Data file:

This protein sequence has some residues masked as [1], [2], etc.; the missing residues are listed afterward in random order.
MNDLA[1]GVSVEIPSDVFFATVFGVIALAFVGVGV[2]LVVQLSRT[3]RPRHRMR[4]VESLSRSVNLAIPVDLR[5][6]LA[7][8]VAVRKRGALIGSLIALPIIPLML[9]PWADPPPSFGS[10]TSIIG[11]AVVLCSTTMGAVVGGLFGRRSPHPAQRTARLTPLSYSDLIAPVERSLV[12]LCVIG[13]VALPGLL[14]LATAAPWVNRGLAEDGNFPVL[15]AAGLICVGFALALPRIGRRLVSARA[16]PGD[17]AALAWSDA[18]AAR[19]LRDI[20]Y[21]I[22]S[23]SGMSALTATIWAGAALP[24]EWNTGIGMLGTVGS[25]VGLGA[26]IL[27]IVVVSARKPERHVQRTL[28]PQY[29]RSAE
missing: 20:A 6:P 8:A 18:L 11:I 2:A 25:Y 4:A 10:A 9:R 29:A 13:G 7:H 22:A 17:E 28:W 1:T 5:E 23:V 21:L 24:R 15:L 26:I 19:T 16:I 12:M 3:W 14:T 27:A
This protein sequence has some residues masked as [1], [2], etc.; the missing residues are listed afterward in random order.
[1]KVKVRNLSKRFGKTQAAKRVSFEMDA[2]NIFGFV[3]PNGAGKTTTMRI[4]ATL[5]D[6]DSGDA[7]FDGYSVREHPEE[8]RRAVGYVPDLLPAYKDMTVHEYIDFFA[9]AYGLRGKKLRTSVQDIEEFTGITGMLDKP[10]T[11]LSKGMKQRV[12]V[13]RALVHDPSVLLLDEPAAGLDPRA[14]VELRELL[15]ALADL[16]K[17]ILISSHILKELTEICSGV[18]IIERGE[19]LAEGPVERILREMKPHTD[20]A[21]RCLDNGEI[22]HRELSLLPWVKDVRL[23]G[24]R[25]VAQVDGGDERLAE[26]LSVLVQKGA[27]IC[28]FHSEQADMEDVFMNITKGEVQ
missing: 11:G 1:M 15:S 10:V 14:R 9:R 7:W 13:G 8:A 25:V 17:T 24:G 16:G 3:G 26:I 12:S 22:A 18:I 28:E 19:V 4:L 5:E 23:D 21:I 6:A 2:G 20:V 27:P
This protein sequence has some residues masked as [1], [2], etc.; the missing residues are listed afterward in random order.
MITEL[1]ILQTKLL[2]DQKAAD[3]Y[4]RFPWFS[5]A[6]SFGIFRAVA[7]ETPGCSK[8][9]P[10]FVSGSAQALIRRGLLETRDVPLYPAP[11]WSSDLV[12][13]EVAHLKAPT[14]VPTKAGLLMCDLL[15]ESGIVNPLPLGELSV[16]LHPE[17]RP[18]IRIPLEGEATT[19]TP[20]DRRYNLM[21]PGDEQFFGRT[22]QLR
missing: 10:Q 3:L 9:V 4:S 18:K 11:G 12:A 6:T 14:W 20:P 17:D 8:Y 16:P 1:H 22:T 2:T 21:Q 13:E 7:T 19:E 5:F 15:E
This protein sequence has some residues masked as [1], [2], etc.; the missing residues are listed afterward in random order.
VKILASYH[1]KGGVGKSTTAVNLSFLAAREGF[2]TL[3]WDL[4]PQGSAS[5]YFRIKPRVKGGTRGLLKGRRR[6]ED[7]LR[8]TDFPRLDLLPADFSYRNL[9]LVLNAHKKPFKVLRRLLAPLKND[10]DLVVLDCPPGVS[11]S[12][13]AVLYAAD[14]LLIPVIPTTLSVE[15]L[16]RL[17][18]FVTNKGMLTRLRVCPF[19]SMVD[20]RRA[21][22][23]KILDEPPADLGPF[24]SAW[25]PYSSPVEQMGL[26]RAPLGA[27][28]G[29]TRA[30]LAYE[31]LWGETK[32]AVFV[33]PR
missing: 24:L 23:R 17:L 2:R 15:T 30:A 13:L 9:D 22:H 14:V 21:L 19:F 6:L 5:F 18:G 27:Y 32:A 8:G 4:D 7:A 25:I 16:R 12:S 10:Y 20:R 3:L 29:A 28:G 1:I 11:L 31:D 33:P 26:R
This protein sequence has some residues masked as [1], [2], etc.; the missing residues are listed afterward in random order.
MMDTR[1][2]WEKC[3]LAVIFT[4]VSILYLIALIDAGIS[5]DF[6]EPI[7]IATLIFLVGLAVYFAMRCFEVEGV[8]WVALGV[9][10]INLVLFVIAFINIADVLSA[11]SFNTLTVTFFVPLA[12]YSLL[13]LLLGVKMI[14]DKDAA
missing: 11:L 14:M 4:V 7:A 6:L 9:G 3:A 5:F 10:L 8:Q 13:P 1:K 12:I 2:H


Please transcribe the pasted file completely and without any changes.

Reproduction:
This protein sequence has some residues masked as [1], [2], etc.; the missing residues are listed afterward in random order.
MNDLA[1]GVSVEIPSDVFFATVFGVIALAFVGVGV[2]LVVQLSRT[3]RPRHRMR[4]VESLSRSVNLAIPVDLR[5][6]LA[7][8]VAVRKRGALIGSLIALPIIPLML[9]PWADPPPSFGS[10]TSIIG[11]AVVLCSTTMGAVVGGLFGRRSPHPAQRTARLTPLSYSDLIAPVERSLV[12]LCVIG[13]VALPGLL[14]LATAAPWVNRGLAEDGNFPVL[15]AAGLICVGFALALPRIGRRLVSARA[16]PGD[17]AALAWSDA[18]AAR[19]LRDI[20]Y[21]I[22]S[23]SGMSALTATIWAGAALP[24]EWNTGIGMLGTVGS[25]VGLGA[26]IL[27]IVVVSARKPERHVQRTL[28]PQY[29]RSAE
missing: 20:A 6:P 8:A 18:L 11:I 2:A 25:Y 4:A 10:A 9:R 29:A 13:G 7:H 22:A 17:E 28:W 1:T 5:E 23:V 21:L 24:R 15:L 26:I 19:T 16:I 12:M 3:W 14:T 27:A
This protein sequence has some residues masked as [1], [2], etc.; the missing residues are listed afterward in random order.
[1]KVKVRNLSKRFGKTQAAKRVSFEMDA[2]NIFGFV[3]PNGAGKTTTMRI[4]ATL[5]D[6]DSGDA[7]FDGYSVREHPEE[8]RRAVGYVPDLLPAYKDMTVHEYIDFFA[9]AYGLRGKKLRTSVQDIEEFTGITGMLDKP[10]T[11]LSKGMKQRV[12]V[13]RALVHDPSVLLLDEPAAGLDPRA[14]VELRELL[15]ALADL[16]K[17]ILISSHILKELTEICSGV[18]IIERGE[19]LAEGPVERILREMKPHTD[20]A[21]RCLDNGEI[22]HRELSLLPWVKDVRL[23]G[24]R[25]VAQVDGGDERLAE[26]LSVLVQKGA[27]IC[28]FHSEQADMEDVFMNITKGEVQ
missing: 11:G 1:M 15:S 10:V 14:R 9:R 7:W 13:G 8:A 25:V 17:T 24:G 16:G 3:G 26:I 12:S 22:A 18:I 28:E 19:V 4:L 5:E 23:D 21:I 6:A 2:G 20:V 27:P
This protein sequence has some residues masked as [1], [2], etc.; the missing residues are listed afterward in random order.
MITEL[1]ILQTKLL[2]DQKAAD[3]Y[4]RFPWFS[5]A[6]SFGIFRAVA[7]ETPGCSK[8][9]P[10]FVSGSAQALIRRGLLETRDVPLYPAP[11]WSSDLV[12][13]EVAHLKAPT[14]VPTKAGLLMCDLL[15]ESGIVNPLPLGELSV[16]LHPE[17]RP[18]IRIPLEGEATT[19]TP[20]DRRYNLM[21]PGDEQFFGRT[22]QLR
missing: 10:Q 3:L 9:V 4:S 18:K 11:G 12:A 6:T 14:W 20:P 17:D 8:Y 16:P 1:H 22:T 2:T 21:Q 13:E 7:T 19:E 5:F 15:E
This protein sequence has some residues masked as [1], [2], etc.; the missing residues are listed afterward in random order.
VKILASYH[1]KGGVGKSTTAVNLSFLAAREGF[2]TL[3]WDL[4]PQGSAS[5]YFRIKPRVKGGTRGLLKGRRR[6]ED[7]LR[8]TDFPRLDLLPADFSYRNL[9]LVLNAHKKPFKVLRRLLAPLKND[10]DLVVLDCPPGVS[11]S[12][13]AVLYAAD[14]LLIPVIPTTLSVE[15]L[16]RL[17][18]FVTNKGMLTRLRVCPF[19]SMVD[20]RRA[21][22][23]KILDEPPADLGPF[24]SAW[25]PYSSPVEQMGL[26]RAPLGA[27][28]G[29]TRA[30]LAYE[31]LWGETK[32]AVFV[33]PR
missing: 24:L 23:R 17:L 2:R 15:T 30:A 13:L 9:D 22:H 14:V 21:L 19:F 6:L 5:F 18:G 27:Y 32:A 8:G 4:D 7:A 25:I 16:R 12:S 10:Y 20:R 3:L 29:A 28:G 1:I 11:L 31:D 33:P 26:R
This protein sequence has some residues masked as [1], [2], etc.; the missing residues are listed afterward in random order.
MMDTR[1][2]WEKC[3]LAVIFT[4]VSILYLIALIDAGIS[5]DF[6]EPI[7]IATLIFLVGLAVYFAMRCFEVEGV[8]WVALGV[9][10]INLVLFVIAFINIADVLSA[11]SFNTLTVTFFVPLA[12]YSLL[13]LLLGVKMI[14]DKDAA
missing: 11:L 14:M 4:V 7:A 6:L 9:G 3:A 5:F 10:L 8:Q 13:P 1:K 12:I 2:H